Level 60! and what I recommend NOT to do

I’d initially wanted to speedrun wanikani, since I had a ton of time on my hands and wanted to get through it as fast as possible. I don’t recommend doing that, at all, even if you have the time.

I think wanikani is an amazing tool, but if you have the time to speedrun, I’d recommend just slowing down a little, and spending more of your time focused on grammar, reading, listening, and all that stuff. I’ve pretty much been doing hours of lessons and hundreds of reviews every single day for almost a year and a half. Personally, doing reviews could be pretty tiring, as a result, I’ve neglected pretty much every other aspect of learning Japanese. I did start grammar at one point, but fell out of that habit after getting a job.

The reason for failing my speedrun was also because of this job. Around april this year I got a job as a covid tester, which was a physically and mentally demanding job, where I worked 3-5 days a week, and 10 hour shifts. Getting home after that and having hundreds of reviews piled up was very hard sometimes. For morning shifts I’d wake up, go to work, get home, do wanikani for an hour or two and have some free time for a couple of hours. For the afternoon-night shifts I’d wake up, do wanikani while eating, go to work, get home, do wanikani while eating, go to sleep. This was exhausting, so I stopped grammar, and I stopped doing lessons, as you may be able to see from my stats.

Eventually as people stopped getting tested, our test sites got closed down and I was back to having a bunch of free time, and now I’m finally at level 60.

So I would recommend not neglecting all these essential parts of studying like grammar, unless you’re one of the few people who both have enough free time and energy to do both hundreds of reviews a day as well as studying grammar.
I’d also recommend being careful with user scripts, specifically the ones that let you change your answer to correct or let you retype your answer. Don’t fall into the trap of getting an answer wrong and thinking “ah, I knew that”, and correcting it to the right answer, when that item comes back in a couple weeks, or months even, chances are it’s gonna be the same thing, you can’t really recall it, but once you see the answer you think “ah, I knew that” again. Don’t cheat! You’re only cheating yourself.
Other than that there are some great userscripts out there, like the ones that show pitch accent info, or give you a list of similar kanji for a kanji you’re looking at.

My time to get to 60 was 528 days.

Good luck to all of you, I believe in you! Just put in the time and it will pay off. Stay strong.


Good advice, and thanks for being a covid tester. Being former military, people often say the “thanks for your service” thing. To be honest, that kind of makes me embarrassed when so many people are stepping up to do even more useful, necessary, and under-appreciated things like that.


Congrats on reaching lv 60! :partying_face: :tada: :confetti_ball:

And thanks for sharing your thoughts about getting there. Those vere some solid advice! :+1:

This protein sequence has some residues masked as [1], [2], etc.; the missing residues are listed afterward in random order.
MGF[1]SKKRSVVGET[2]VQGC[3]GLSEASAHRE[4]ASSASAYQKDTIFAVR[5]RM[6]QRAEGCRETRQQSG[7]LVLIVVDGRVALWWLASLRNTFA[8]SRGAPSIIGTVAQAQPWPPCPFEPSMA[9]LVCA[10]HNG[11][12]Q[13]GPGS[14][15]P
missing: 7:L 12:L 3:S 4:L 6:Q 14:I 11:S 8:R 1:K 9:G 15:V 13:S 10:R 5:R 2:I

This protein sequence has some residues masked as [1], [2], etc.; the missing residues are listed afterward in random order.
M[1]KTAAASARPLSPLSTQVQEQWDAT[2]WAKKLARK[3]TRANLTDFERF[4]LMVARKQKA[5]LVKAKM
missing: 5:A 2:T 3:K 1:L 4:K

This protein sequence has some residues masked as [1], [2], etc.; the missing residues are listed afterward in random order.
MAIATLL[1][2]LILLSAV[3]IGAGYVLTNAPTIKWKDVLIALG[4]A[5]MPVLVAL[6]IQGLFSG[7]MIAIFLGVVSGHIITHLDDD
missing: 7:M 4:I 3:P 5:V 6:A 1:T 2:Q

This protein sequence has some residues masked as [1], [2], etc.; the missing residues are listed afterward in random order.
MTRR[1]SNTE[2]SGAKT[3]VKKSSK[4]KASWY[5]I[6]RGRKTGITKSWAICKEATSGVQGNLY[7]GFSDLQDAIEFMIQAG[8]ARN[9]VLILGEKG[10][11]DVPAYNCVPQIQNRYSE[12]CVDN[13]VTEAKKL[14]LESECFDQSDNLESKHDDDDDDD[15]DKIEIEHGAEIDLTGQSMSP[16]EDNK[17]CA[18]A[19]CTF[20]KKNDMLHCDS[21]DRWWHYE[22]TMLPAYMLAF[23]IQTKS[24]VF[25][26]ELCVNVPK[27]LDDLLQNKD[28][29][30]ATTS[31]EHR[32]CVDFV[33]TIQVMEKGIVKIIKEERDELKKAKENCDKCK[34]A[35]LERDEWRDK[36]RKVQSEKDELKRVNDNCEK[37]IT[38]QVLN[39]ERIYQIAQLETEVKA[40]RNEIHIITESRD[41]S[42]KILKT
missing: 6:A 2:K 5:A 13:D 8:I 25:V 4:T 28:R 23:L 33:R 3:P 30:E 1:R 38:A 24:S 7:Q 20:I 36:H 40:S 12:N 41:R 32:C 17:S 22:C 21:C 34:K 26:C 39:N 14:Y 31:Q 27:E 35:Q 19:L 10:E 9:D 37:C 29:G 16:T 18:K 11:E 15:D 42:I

Congratulations! I completely second the slow down to have time for grammar and things like reading and listening practice. I also fell off grammar lessons while thinking ‘I’m still spending a lot of time on Japanese’. Well earned cake!



I didn’t feel underappreciated at all, we got paid very well :wink: But thank you for the kind words!


I am so guilty of “ah, I knew that”.

I may need to take out the undo button entirely :sweat_smile:


I still think it’s a very useful tool for typos and such, but if you keep falling into that habit it might be a good idea.


Congratulations!! This post ac made me feel better about taking my time with levels. My current average is 12 days, but together with my bachelors degree I don’t have much time to focus on others aspects of the language such as grammar and speaking. I think I need to get out of the time-limit mind set, that I need to get through levels as fast as possible. There’s no point if getting through them quickly if its not helping me improve my Japanese, so thank you for your advice!!!



I am definitely guilty of overusing the scripts. I have stopped doing lessons to focus on the leeches as they appear. In the meantime, I’ve been reading Japanese and Anki-carding all the new vocab I come across. It sucks sometimes since I won’t see my level going up, but I am now starting to feel comfortable reading Japanese.

Out of curiosity, where are you headed next in your Japanese learning journey?


Congrats on 60! I agree with your advice on grammar/etc. I’ve come to realize that WaniKani is a kanji learning tool - not really a vocabulary, grammar or anything else. The wanikani vocab feels more to be about drilling in readings and recognizing, and when fit into a study routine of reading/vocab/grammar, works wonders.



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I’ve got lifetime now, so I’m gonna stick with wanikani for a bit to learn the rest of level 60, and burn some more items. Other than that my main focus will probably be going hard on grammar, so I can start reading asap.